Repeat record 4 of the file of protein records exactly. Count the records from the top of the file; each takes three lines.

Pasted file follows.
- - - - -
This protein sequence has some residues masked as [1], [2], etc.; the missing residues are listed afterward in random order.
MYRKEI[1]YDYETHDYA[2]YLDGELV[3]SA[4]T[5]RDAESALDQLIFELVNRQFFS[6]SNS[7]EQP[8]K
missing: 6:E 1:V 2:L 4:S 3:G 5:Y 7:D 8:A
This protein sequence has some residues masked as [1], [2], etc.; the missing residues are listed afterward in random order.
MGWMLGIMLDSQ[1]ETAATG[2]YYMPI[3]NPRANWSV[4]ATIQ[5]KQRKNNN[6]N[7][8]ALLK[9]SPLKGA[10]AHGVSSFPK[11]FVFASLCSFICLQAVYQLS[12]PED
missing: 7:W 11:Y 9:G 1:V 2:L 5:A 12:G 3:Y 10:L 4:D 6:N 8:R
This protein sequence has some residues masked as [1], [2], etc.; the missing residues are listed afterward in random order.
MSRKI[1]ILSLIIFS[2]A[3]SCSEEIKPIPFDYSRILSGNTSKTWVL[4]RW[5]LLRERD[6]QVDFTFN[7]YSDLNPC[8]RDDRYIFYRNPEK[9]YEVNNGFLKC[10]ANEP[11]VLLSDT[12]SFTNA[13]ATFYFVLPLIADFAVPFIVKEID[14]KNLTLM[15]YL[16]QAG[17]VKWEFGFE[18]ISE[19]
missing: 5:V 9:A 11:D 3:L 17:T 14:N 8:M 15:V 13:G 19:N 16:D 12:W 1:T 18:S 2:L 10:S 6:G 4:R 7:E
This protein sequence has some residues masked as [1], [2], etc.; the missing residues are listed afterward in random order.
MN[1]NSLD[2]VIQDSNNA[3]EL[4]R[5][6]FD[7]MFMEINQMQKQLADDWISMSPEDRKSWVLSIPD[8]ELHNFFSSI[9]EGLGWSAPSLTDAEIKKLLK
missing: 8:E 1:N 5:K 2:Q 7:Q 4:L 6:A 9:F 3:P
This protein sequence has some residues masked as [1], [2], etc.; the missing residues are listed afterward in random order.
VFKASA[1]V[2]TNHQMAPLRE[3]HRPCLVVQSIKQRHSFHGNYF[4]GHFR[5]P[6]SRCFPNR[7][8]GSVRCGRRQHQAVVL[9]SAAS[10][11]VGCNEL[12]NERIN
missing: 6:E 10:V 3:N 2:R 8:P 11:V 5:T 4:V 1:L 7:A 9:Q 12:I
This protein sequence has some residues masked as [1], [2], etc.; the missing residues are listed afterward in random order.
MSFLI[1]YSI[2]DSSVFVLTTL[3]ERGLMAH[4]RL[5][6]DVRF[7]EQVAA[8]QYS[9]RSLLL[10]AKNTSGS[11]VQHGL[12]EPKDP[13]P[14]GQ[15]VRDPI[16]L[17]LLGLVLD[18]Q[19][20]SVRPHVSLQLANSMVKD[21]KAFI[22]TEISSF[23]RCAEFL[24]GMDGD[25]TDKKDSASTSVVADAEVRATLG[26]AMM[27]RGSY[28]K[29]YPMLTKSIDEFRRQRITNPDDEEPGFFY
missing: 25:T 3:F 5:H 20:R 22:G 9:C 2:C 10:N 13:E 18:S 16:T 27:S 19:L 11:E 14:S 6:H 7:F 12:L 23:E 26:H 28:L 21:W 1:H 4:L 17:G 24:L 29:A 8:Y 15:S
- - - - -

This protein sequence has some residues masked as [1], [2], etc.; the missing residues are listed afterward in random order.
MN[1]NSLD[2]VIQDSNNA[3]EL[4]R[5][6]FD[7]MFMEINQMQKQLADDWISMSPEDRKSWVLSIPD[8]ELHNFFSSI[9]EGLGWSAPSLTDAEIKKLLK
missing: 8:E 1:N 5:K 2:Q 7:Q 4:L 6:A 9:F 3:P